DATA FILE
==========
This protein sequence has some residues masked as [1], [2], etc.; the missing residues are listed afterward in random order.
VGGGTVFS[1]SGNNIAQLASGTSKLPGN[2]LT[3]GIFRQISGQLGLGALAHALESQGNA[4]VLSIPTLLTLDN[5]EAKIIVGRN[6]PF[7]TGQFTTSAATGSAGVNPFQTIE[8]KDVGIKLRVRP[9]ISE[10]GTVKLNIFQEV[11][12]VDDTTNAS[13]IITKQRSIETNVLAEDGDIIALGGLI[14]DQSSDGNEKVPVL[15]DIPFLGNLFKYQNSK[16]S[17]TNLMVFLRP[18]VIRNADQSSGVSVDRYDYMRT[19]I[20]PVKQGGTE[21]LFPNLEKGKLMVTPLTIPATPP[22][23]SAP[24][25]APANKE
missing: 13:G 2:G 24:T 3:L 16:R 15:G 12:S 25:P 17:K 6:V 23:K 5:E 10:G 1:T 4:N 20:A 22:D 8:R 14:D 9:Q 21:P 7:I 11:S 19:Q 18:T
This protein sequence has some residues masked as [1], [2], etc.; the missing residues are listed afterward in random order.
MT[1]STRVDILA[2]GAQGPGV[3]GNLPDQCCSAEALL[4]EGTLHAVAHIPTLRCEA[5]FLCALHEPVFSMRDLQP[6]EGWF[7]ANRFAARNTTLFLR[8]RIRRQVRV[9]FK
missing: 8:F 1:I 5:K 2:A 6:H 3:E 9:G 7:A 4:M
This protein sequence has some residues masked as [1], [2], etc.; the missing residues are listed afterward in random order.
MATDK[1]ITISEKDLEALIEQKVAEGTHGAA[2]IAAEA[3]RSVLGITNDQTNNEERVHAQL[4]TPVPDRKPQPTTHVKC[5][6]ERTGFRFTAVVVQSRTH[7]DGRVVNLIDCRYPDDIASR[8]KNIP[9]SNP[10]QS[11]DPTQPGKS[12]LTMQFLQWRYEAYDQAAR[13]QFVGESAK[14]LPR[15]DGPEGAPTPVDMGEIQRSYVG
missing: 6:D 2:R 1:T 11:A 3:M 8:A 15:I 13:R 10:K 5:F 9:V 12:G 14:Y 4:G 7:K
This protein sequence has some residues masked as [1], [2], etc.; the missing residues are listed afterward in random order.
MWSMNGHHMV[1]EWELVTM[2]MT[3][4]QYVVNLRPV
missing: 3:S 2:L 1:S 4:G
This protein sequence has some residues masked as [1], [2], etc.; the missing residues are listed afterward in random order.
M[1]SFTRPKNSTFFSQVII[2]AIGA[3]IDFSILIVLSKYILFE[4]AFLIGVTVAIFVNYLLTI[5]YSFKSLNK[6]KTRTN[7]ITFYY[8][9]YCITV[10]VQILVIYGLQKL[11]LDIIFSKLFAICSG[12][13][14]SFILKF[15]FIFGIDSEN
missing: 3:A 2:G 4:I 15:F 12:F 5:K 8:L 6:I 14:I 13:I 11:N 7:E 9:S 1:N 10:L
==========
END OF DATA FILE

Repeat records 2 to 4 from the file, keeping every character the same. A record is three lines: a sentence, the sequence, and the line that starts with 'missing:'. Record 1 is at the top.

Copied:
This protein sequence has some residues masked as [1], [2], etc.; the missing residues are listed afterward in random order.
MT[1]STRVDILA[2]GAQGPGV[3]GNLPDQCCSAEALL[4]EGTLHAVAHIPTLRCEA[5]FLCALHEPVFSMRDLQP[6]EGWF[7]ANRFAARNTTLFLR[8]RIRRQVRV[9]FK
missing: 8:F 1:I 5:K 2:A 6:H 3:E 9:G 7:A 4:M
This protein sequence has some residues masked as [1], [2], etc.; the missing residues are listed afterward in random order.
MATDK[1]ITISEKDLEALIEQKVAEGTHGAA[2]IAAEA[3]RSVLGITNDQTNNEERVHAQL[4]TPVPDRKPQPTTHVKC[5][6]ERTGFRFTAVVVQSRTH[7]DGRVVNLIDCRYPDDIASR[8]KNIP[9]SNP[10]QS[11]DPTQPGKS[12]LTMQFLQWRYEAYDQAAR[13]QFVGESAK[14]LPR[15]DGPEGAPTPVDMGEIQRSYVG
missing: 6:D 2:R 1:T 11:A 3:M 8:A 15:I 13:R 10:K 5:F 9:V 12:G 14:Y 4:G 7:K
This protein sequence has some residues masked as [1], [2], etc.; the missing residues are listed afterward in random order.
MWSMNGHHMV[1]EWELVTM[2]MT[3][4]QYVVNLRPV
missing: 3:S 2:L 1:S 4:G